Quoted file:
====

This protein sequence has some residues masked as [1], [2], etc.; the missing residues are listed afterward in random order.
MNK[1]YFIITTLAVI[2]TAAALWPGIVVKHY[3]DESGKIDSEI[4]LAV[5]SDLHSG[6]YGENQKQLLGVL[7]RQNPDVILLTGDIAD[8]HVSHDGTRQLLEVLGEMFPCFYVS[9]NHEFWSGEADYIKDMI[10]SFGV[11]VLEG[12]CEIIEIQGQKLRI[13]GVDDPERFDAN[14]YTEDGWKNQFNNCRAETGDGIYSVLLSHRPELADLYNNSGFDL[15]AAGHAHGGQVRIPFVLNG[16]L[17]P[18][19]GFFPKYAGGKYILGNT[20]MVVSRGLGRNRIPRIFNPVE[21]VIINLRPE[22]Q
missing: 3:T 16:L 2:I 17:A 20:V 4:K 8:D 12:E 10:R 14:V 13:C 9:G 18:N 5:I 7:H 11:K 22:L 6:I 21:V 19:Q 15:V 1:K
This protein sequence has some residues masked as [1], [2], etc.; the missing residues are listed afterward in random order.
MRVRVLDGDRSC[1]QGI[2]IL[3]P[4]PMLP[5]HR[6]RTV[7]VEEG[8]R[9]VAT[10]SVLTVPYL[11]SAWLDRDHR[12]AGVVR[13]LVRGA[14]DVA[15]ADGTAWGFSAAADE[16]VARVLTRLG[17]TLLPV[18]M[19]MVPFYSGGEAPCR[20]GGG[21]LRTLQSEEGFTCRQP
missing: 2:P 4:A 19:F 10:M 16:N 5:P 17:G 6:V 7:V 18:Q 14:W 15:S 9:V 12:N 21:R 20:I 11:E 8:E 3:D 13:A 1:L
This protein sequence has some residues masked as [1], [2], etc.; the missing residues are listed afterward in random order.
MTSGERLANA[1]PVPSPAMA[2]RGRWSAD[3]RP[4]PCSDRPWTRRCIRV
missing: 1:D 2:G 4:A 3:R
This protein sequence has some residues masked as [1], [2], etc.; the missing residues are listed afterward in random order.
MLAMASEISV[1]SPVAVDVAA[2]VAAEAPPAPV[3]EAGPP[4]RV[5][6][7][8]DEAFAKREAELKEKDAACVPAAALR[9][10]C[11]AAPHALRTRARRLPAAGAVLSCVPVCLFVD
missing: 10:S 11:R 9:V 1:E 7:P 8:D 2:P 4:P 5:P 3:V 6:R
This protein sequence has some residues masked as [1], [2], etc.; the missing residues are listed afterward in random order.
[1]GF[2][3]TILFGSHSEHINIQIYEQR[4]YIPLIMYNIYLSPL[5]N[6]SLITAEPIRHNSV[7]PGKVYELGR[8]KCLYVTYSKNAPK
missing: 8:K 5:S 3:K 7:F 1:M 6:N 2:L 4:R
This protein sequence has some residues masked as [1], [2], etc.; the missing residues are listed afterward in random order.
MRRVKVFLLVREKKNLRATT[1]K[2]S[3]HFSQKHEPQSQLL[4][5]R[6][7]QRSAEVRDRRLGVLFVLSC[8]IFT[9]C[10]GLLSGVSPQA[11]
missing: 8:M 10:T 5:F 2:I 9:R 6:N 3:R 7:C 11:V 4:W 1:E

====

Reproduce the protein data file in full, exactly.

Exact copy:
This protein sequence has some residues masked as [1], [2], etc.; the missing residues are listed afterward in random order.
MNK[1]YFIITTLAVI[2]TAAALWPGIVVKHY[3]DESGKIDSEI[4]LAV[5]SDLHSG[6]YGENQKQLLGVL[7]RQNPDVILLTGDIAD[8]HVSHDGTRQLLEVLGEMFPCFYVS[9]NHEFWSGEADYIKDMI[10]SFGV[11]VLEG[12]CEIIEIQGQKLRI[13]GVDDPERFDAN[14]YTEDGWKNQFNNCRAETGDGIYSVLLSHRPELADLYNNSGFDL[15]AAGHAHGGQVRIPFVLNG[16]L[17]P[18][19]GFFPKYAGGKYILGNT[20]MVVSRGLGRNRIPRIFNPVE[21]VIINLRPE[22]Q
missing: 3:T 16:L 2:I 17:A 20:V 4:K 8:D 12:E 10:R 14:V 13:C 9:G 18:N 5:I 7:H 11:K 22:L 6:I 21:V 19:Q 15:V 1:K
This protein sequence has some residues masked as [1], [2], etc.; the missing residues are listed afterward in random order.
MRVRVLDGDRSC[1]QGI[2]IL[3]P[4]PMLP[5]HR[6]RTV[7]VEEG[8]R[9]VAT[10]SVLTVPYL[11]SAWLDRDHR[12]AGVVR[13]LVRGA[14]DVA[15]ADGTAWGFSAAADE[16]VARVLTRLG[17]TLLPV[18]M[19]MVPFYSGGEAPCR[20]GGG[21]LRTLQSEEGFTCRQP
missing: 2:P 4:A 19:F 10:M 16:N 5:P 17:G 6:V 7:V 18:Q 14:W 15:S 9:V 12:N 21:R 20:I 11:E 8:E 3:D 13:A 1:L
This protein sequence has some residues masked as [1], [2], etc.; the missing residues are listed afterward in random order.
MTSGERLANA[1]PVPSPAMA[2]RGRWSAD[3]RP[4]PCSDRPWTRRCIRV
missing: 1:D 2:G 4:A 3:R
This protein sequence has some residues masked as [1], [2], etc.; the missing residues are listed afterward in random order.
MLAMASEISV[1]SPVAVDVAA[2]VAAEAPPAPV[3]EAGPP[4]RV[5][6][7][8]DEAFAKREAELKEKDAACVPAAALR[9][10]C[11]AAPHALRTRARRLPAAGAVLSCVPVCLFVD
missing: 10:S 11:R 9:V 1:E 7:P 8:D 2:P 4:P 5:P 3:V 6:R
This protein sequence has some residues masked as [1], [2], etc.; the missing residues are listed afterward in random order.
[1]GF[2][3]TILFGSHSEHINIQIYEQR[4]YIPLIMYNIYLSPL[5]N[6]SLITAEPIRHNSV[7]PGKVYELGR[8]KCLYVTYSKNAPK
missing: 8:K 5:S 3:K 7:F 1:M 6:N 2:L 4:R
This protein sequence has some residues masked as [1], [2], etc.; the missing residues are listed afterward in random order.
MRRVKVFLLVREKKNLRATT[1]K[2]S[3]HFSQKHEPQSQLL[4][5]R[6][7]QRSAEVRDRRLGVLFVLSC[8]IFT[9]C[10]GLLSGVSPQA[11]
missing: 8:M 10:T 5:F 2:I 9:R 6:N 3:R 7:C 11:V 4:W 1:E